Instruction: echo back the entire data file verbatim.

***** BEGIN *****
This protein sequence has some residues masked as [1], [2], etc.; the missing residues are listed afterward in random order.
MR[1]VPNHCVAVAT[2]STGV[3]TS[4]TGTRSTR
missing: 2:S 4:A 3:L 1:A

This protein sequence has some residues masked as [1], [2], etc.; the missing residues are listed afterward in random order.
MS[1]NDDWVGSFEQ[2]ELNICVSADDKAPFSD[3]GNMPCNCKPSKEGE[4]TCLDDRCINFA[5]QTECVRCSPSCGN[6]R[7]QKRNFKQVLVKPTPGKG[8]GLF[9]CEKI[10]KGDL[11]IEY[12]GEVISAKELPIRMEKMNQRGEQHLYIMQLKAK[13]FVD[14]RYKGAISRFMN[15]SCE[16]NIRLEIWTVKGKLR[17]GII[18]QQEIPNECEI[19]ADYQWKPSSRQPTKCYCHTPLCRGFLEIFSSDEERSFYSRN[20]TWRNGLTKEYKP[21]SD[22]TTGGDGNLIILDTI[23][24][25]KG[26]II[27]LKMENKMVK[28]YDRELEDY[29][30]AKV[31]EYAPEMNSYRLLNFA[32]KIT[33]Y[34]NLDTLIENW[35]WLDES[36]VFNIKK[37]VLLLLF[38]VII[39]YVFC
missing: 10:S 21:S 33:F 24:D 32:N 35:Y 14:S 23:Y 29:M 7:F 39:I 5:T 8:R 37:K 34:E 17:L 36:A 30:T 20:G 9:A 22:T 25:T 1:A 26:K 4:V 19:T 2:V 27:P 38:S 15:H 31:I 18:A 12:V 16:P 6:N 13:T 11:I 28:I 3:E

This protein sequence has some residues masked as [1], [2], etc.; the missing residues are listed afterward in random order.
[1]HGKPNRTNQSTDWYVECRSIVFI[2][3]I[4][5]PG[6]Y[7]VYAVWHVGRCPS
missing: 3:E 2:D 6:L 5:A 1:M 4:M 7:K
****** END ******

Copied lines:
This protein sequence has some residues masked as [1], [2], etc.; the missing residues are listed afterward in random order.
MR[1]VPNHCVAVAT[2]STGV[3]TS[4]TGTRSTR
missing: 2:S 4:A 3:L 1:A

This protein sequence has some residues masked as [1], [2], etc.; the missing residues are listed afterward in random order.
MS[1]NDDWVGSFEQ[2]ELNICVSADDKAPFSD[3]GNMPCNCKPSKEGE[4]TCLDDRCINFA[5]QTECVRCSPSCGN[6]R[7]QKRNFKQVLVKPTPGKG[8]GLF[9]CEKI[10]KGDL[11]IEY[12]GEVISAKELPIRMEKMNQRGEQHLYIMQLKAK[13]FVD[14]RYKGAISRFMN[15]SCE[16]NIRLEIWTVKGKLR[17]GII[18]QQEIPNECEI[19]ADYQWKPSSRQPTKCYCHTPLCRGFLEIFSSDEERSFYSRN[20]TWRNGLTKEYKP[21]SD[22]TTGGDGNLIILDTI[23][24][25]KG[26]II[27]LKMENKMVK[28]YDRELEDY[29][30]AKV[31]EYAPEMNSYRLLNFA[32]KIT[33]Y[34]NLDTLIENW[35]WLDES[36]VFNIKK[37]VLLLLF[38]VII[39]YVFC
missing: 10:S 21:S 33:F 24:D 32:N 35:Y 14:S 23:Y 29:M 7:F 39:I 5:T 8:R 37:K 34:E 17:L 36:A 30:T 20:G 9:A 22:T 25:T 1:A 26:K 4:V 19:T 2:V 27:P 38:S 15:H 31:I 18:A 12:V 16:P 6:N 13:T 11:I 28:I 3:E

This protein sequence has some residues masked as [1], [2], etc.; the missing residues are listed afterward in random order.
[1]HGKPNRTNQSTDWYVECRSIVFI[2][3]I[4][5]PG[6]Y[7]VYAVWHVGRCPS
missing: 3:E 2:D 6:L 5:A 1:M 4:M 7:K